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What it’s like to caddy for a player who wins a Tour event



In case you missed it, a pair of incredible things happened on the Tour last week at the El Bosque Mexico Championship. Wesley Bryan, one-half of the Bryan Bros trick-shot duo, won his second event in six starts on the tour. And he did it not with his brother, George, on the bag, but with Callaway’s Social Media Manager, Chad Coleman, carrying his sticks.

Related: The clubs Bryan used to win in Mexico

Chad was kind enough to chat with us about his wild weekend cleaning clubs and calculating yardages, rather than creating content and calculating character counts. How did Coleman find himself in Mexico carrying a golf bag? Thanks to the power of social media, coincidentally enough. I asked him how he landed the gig.

How exactly did you ended up on Wesley’s bag at the El Bosque Mexico Championship for those who haven’t heard?

Yeah, it was pretty crazy how it happened. Wesley’s brother, George, couldn’t caddie for him that week, because he was Monday qualifying for the event the following week in Indiana. And so literally without even talking to me about it first, he sent out a tweet that said, “If this gets 100 retweets then Chad will caddie for me next week in Mexico,” or something like that.

Then he called Harry [Arnett, Callaway’s SVP of Marketing and Brand Management], got his approval, and made sure I could be out of the office. And THEN he texted me and said, “Pack your sunscreen. You’re coming to Mexico next week.” So at that point, I really didn’t have another choice.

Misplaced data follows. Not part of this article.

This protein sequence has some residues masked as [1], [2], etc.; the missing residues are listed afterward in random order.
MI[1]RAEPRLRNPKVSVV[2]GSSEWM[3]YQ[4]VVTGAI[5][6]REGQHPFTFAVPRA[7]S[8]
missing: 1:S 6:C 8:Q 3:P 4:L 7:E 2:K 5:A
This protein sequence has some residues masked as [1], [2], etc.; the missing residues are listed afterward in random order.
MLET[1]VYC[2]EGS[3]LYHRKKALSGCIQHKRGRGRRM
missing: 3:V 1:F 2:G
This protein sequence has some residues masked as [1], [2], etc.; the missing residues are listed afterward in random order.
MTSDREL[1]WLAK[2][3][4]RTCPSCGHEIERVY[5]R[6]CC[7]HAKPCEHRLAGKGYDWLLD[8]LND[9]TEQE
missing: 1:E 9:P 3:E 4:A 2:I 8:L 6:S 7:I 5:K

Any previous experience looping, or competing in tournament golf?

I’ve definitely competed in a few tournaments before, but never have caddied on a professional level. So this was entirely new to me. Luckily, I got there in time to caddie for the Wednesday Pro-Am, so I could get the hang of it a bit before the competition started.

What was the toughest part of the gig? 

Well, the good thing is that Wesley is a very self-sufficient player. He likes to read most of his own putts (and rightfully so — he’s one of the best putters out there), so the main things I focused on were keeping his clubs and grips clean and getting the right yardages for his tee and approach shots. We were at 6,000-feet elevation so the ball was going forever, so I had to learn how to factor that in plus the wind, slope of the hole, where we wanted to land the ball on the green, etc.

Do you have a new respect for pro loopers, and beyond that, pro golfers?

One-hundred percent. It’s a very tough job and pro caddies (and players, for that matter) don’t get nearly enough credit. It’s a grind out there, and is both physically and mentally exhausting. On Monday morning, when I was sitting in the airport, I was SO glad to be coming back home to my own bed and my normal routine. I was wiped out.